Of the 160 career NBA games Scott Roth played, 71 were with the expansion 1989-90 Timberwolves — an eclectic mix of players, to say the least.

Bill Musselman was the head coach of that team, which finished 22-60. The squad also featured a young assistant coach by the name of Tom Thibodeau.

More than a quarter-century later, Roth’s relationship with Thibodeau — which actually began years earlier when Roth was playing for the Musselman in the old CBA and Thibodeau would attend the team’s practices — has led him to another opportunity with an eclectic mix of players.

It was announced earlier this summer that Roth had been hired as head coach of the Iowa Wolves, the new G League (formerly the NBA Development League) affiliate team in Des Moines that was purchased and rebranded by the Timberwolves.

“It’s probably the most unique league in the world. Not everything is bent on winning,” said Roth, who coached previously in the league in Bakersfield. “You want to win and set that culture, but at the end of the day every team is going to use the league slightly differently. For us it’s going to be to help a guy like [first-round pick Justin] Patton and some two-way guys develop and get better … and have them ready to earn minutes in the NBA.”

That said, Roth acknowledged the Iowa Wolves’ roster is currently pretty “bare bones.” To that end, the organization held local tryouts on Saturday to see if there were any hidden gems in the Twin Cities who could wind up being practice bodies — or more.

“There’s always someone floating around that can still play,” Roth said. “And it’s a good public relations thing to have the guys come through and get the team to be known.”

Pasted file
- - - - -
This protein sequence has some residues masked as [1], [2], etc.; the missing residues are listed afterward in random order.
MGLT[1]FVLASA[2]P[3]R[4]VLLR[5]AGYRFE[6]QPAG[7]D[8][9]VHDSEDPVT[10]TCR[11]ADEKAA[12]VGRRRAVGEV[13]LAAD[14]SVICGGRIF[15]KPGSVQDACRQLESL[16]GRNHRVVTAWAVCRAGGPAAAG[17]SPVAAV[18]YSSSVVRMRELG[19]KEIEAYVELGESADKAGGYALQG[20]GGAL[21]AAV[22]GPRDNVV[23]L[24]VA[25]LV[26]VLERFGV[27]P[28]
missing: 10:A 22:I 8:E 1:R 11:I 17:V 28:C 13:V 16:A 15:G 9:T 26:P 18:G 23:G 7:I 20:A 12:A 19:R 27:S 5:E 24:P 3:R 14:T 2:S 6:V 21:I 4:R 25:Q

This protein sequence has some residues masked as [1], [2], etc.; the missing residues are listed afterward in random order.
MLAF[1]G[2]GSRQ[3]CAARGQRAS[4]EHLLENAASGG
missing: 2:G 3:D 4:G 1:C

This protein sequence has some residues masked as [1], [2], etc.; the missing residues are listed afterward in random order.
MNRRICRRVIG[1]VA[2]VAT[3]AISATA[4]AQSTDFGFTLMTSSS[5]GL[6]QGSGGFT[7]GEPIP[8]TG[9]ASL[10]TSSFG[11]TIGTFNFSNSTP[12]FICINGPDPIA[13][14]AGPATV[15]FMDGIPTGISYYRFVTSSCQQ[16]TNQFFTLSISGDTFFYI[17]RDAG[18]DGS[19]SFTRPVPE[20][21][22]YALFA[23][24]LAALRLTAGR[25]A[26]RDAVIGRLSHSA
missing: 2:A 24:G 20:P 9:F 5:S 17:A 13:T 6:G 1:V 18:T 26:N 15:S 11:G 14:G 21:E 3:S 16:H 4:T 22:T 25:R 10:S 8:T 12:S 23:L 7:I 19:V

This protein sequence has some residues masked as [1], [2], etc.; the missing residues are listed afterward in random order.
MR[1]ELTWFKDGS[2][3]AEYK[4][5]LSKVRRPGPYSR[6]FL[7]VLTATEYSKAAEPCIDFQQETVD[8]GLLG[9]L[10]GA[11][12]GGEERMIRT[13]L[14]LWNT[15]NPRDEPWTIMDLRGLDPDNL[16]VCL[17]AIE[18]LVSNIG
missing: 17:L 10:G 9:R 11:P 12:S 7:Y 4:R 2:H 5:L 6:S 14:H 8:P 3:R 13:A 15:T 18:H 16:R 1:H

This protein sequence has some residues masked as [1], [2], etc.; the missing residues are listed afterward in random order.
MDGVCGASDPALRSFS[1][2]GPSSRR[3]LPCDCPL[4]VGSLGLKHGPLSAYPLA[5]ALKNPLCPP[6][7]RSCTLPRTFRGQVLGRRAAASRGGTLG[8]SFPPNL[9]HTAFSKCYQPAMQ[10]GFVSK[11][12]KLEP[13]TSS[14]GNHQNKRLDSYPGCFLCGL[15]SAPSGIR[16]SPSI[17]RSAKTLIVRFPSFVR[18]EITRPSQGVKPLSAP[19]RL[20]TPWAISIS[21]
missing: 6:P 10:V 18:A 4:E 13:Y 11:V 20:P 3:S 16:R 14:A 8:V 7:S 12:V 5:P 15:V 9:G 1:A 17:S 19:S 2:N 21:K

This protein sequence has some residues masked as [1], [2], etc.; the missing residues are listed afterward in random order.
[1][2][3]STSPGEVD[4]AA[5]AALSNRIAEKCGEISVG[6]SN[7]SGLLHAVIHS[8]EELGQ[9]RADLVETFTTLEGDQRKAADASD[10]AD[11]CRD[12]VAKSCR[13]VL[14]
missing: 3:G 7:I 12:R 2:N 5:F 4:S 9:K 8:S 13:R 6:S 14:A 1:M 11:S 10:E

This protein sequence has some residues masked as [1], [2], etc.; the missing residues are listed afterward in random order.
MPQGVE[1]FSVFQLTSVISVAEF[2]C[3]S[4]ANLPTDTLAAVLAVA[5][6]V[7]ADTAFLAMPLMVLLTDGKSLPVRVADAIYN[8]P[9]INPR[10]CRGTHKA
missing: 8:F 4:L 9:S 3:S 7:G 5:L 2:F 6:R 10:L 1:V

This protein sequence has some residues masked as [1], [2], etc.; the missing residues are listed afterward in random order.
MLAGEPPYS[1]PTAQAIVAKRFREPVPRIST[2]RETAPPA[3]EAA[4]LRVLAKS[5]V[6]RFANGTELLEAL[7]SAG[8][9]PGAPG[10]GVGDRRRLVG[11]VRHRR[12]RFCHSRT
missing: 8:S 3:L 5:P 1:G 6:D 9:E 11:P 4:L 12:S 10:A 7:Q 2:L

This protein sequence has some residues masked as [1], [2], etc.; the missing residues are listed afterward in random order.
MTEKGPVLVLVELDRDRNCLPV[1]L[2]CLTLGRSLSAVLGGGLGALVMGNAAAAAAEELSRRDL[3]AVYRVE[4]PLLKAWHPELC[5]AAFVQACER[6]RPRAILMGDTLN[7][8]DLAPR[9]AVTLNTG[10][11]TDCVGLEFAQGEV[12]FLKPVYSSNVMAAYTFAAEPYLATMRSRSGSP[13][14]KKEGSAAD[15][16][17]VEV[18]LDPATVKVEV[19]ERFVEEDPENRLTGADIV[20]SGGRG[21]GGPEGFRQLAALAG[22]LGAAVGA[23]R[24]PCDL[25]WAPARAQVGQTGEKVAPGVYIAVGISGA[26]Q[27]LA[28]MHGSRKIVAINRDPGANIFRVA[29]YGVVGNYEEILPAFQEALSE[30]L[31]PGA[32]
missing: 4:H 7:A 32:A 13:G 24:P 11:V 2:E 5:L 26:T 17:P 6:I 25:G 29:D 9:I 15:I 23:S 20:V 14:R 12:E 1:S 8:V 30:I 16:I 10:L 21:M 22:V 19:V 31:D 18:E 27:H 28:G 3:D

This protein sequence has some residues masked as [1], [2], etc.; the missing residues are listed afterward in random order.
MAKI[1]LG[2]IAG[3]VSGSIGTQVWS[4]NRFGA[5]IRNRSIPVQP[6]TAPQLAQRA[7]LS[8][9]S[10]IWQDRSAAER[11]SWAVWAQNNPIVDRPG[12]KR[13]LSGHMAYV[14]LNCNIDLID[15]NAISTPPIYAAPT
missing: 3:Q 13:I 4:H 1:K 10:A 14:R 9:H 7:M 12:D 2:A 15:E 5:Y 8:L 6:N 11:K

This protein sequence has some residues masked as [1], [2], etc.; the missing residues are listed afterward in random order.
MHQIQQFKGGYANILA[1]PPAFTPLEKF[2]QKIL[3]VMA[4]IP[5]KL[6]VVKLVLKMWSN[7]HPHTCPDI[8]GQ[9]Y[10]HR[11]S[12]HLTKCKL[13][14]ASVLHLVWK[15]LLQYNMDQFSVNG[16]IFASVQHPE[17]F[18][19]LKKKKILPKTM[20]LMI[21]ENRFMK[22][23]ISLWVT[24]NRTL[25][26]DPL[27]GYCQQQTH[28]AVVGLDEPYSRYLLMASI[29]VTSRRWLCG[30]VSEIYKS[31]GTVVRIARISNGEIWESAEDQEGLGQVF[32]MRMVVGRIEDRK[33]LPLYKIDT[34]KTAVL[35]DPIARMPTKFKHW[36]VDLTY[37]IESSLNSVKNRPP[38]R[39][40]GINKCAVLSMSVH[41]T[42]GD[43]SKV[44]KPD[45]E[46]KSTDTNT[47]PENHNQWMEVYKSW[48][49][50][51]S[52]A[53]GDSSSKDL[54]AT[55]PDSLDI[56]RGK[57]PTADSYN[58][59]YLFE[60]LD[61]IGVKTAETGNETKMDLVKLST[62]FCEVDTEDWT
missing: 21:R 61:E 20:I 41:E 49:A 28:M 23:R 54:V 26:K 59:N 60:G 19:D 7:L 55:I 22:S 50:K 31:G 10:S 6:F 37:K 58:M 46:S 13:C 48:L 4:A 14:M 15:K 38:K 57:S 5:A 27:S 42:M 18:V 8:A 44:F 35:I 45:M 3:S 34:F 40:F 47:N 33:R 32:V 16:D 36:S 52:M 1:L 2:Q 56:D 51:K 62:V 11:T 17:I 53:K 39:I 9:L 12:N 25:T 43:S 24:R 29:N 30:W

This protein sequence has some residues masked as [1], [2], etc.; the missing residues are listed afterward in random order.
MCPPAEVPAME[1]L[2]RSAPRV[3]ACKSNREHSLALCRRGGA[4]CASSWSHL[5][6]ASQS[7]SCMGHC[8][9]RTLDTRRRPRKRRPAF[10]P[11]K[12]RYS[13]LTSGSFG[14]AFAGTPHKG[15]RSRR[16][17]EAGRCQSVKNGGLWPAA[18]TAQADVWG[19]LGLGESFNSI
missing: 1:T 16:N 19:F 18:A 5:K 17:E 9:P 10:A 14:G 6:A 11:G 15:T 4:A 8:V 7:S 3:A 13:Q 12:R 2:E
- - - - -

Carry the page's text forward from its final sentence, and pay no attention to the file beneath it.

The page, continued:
The G League draft is in about a month, which will help fill out the roster. Regardless of who winds up making the cut, though, the mission will be the same.

Having someone like Roth at the helm will help ensure that the vision of the parent club and minor league club are aligned. Roth has the history with Thibodeau and also with Wolves GM Scott Layden, who worked with the Utah Jazz when Roth played there before his stint with the expansion Wolves.

“When Scott and Thibs provided this opportunity to set the foundation, I jumped on that opportunity,” Roth said. “To be a part of this organization with Thibs is a big benefit.”

The Timberwolves have more veterans than in recent seasons and figure to have a solid rotation if their roster stays healthy. That said, the vagaries of an NBA season could lead Minnesota to lean on players from Iowa at times. To that end, Roth could play a key role for a franchise that has changed quite a bit since his playing days.

“We played in the [Metrodome], and the memories of having huge crowds there was incredible,” he said. “Flash-forward to some great years Flip [Saunders] had here and then a downturn to some degree, and then a chance for Thibs to carry on a rebuilding process. It’s pointing in the right direction, and the city should be excited.”